Supreme Court seeks ECI's response on plea seeking cross verification of votes count in EVMs with VVPATs

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The Supreme Court Monday sought a response from Election Commission on a plea by an NGO to cross verify the count in EVMs with votes that have been verifiably ‘recorded as cast’ by the voters themselves, through the VVPATs.

A bench of Justices Sanjiv Khanna and Bela M Trivedi sought a reply from the poll panel on the petition filed by 'Association for Democratic Reforms' after hearing advocate Prashant Bhushan on behalf of the NGO.

The bench, however, asked Bhushan if we are not sometimes over suspicious.

To this, Bhushan contended that sometimes the registers and the vote counts do not match, as only few VVPATs were being tallied with EVM vote counts. 

The bench then sought a response from the EC and fixed the matter for hearing after three weeks.

The plea also sought a direction to declare as unconstitutional the Conduct of Election Rules, 1961, and the practice and procedure of ECI to the extent that they violate the fundamental right of the voters to verify through VVPATs that their vote has been ‘recorded as cast’ and ‘counted as recorded'.

The plea claimed that during the 2019 General Elections, there were EC acknowledged instances, where there was variance in the results captured in the EVMs and that of the VVPATs. 

The NGO claimed during mandatory verification of paper slips of VVPAT of five randomly selected polling stations, in polling station No 63 of Mydukur assembly constituency in Andhra Pradesh in the 2019 General Elections, the returning officer officially verified that there was a discrepancy of 14 votes in the EVM and VVPAT counts. 

“The EVM count was 233 votes whereas the VVPAT count was 219 votes. In other words, 6% of the counted votes in that EVM had not been cast. The Returning Officer of the constituency later clarified that the discrepancy is true and was due to non-clearance of votes polled in the mock-poll conducted at 7 am on the polling day from the EVM," the plea claimed.

It sought a direction to the EC to give full effect to the purport and object of the Supreme Court’s directions issued in 'Subramanian Swamy vs Election Commission of India' (2013). 

The court had then “taking note of the advantage in the system” without insisting on any incontrovertible proof of errors or manipulation and in order to “have fullest transparency in the system and to restore the confidence of the voters”, had held that “‘paper trail’ is an indispensable requirement of free and fair elections” and directed the ECI to introduce Voter Verifiable Paper Audit Trail (VVPAT) in Electronic Voting Machines.

But, only due the last minute nature of the proceedings in 'N Chandrababu Naidu vs Union of India', (2019), the Supreme Court, keeping in mind that the ECI had, “pointed out infrastructure difficulties, including manpower availability, at this point of time, in increasing the number of EVMs for verification” had directed the poll panel to count VVPATs in five polling stations per assembly constituency as opposed to the prayer in the writ petition for counting of 50% VVPATs across the country.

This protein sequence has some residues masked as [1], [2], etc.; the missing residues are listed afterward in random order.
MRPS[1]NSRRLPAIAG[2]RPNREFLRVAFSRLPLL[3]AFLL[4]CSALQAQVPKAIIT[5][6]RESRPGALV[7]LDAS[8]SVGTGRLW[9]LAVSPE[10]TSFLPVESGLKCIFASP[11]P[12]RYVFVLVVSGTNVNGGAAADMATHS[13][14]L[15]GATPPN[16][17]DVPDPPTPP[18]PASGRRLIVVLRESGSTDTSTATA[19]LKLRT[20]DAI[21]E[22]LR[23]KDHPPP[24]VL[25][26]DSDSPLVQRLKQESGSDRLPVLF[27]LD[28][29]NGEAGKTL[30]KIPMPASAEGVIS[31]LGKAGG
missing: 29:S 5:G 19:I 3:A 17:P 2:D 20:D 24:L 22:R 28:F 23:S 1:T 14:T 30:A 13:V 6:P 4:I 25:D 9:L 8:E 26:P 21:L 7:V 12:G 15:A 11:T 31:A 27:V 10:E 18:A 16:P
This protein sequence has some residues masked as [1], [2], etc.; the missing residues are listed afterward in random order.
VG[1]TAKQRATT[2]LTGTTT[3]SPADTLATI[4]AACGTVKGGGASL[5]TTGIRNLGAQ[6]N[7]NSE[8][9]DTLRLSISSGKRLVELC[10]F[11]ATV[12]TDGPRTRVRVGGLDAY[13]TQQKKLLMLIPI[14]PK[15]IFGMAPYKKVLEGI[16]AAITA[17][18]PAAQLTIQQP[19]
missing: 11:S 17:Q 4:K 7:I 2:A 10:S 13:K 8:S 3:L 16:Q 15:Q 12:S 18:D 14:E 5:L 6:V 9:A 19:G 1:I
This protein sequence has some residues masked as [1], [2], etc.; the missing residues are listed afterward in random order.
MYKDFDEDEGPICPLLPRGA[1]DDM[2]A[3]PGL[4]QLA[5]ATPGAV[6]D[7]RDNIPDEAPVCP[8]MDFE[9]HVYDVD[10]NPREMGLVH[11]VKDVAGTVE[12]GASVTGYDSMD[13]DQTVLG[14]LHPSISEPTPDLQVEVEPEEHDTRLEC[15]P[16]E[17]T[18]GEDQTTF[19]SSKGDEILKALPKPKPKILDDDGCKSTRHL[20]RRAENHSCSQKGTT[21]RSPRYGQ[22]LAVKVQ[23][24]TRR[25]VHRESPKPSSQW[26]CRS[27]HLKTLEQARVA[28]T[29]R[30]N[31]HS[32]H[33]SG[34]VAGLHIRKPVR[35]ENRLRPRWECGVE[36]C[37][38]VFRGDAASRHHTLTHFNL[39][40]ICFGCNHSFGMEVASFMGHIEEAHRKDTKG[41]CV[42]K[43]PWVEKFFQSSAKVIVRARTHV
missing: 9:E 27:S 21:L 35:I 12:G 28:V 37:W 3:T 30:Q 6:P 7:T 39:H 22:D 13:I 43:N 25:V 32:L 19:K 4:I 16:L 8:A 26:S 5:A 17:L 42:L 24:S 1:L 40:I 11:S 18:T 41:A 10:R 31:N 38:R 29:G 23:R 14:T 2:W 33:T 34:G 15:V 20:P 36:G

The Supreme Court had at that point in time also said that, “the proximity to the election schedule announced by the EC must be kept in mind" and the poll panel also said because of this “declaration of result of election could be delayed by 5-6 days", the plea stated.

"The requirement of the voter verifying that her vote has been ‘recorded as cast’ is somewhat met when the VVPAT slip is displayed for about seven seconds after pressing of the button on the EVM through a transparent window for the voter to verify that her vote has been ‘recorded as cast’ on the internally printed VVPAT slip before the slip falls into a ‘ballot box’,” it contended.

However, there is a complete vacuum in law as the EC has provided no procedure for the voter to verify that her vote has been ‘counted as recorded’ which is an indispensable part of voter verifiability. “The failure of the EC to provide for the same is in the teeth of purport and object of the directions issued by this court in paragraphs 28 and 29 of Subramanian Swamy case, (2013), the plea said.

The plea also contended that the prevalent procedure wherein the ECI only counts the electronically recorded votes in all of the EVMs and cross verifies the relevant EVMs with the VVPATs in only five randomly selected polling stations in each assembly constituency. 

“The electronic recording of the voter’s choice in the EVM does not meet the criteria of vote being verified as ‘recorded as cast’ as the voter only verifies the VVPAT; there is no way for any of the voters to verify that their individual vote has actually been ‘counted as recorded’ because there is no procedure provided for by the EC for them to match the VVPATs that they had certified as being ‘recorded as cast’ with what is actually counted,” the plea said.

Case Title: Asscn of democratic reforms Vs. ECI & Anr.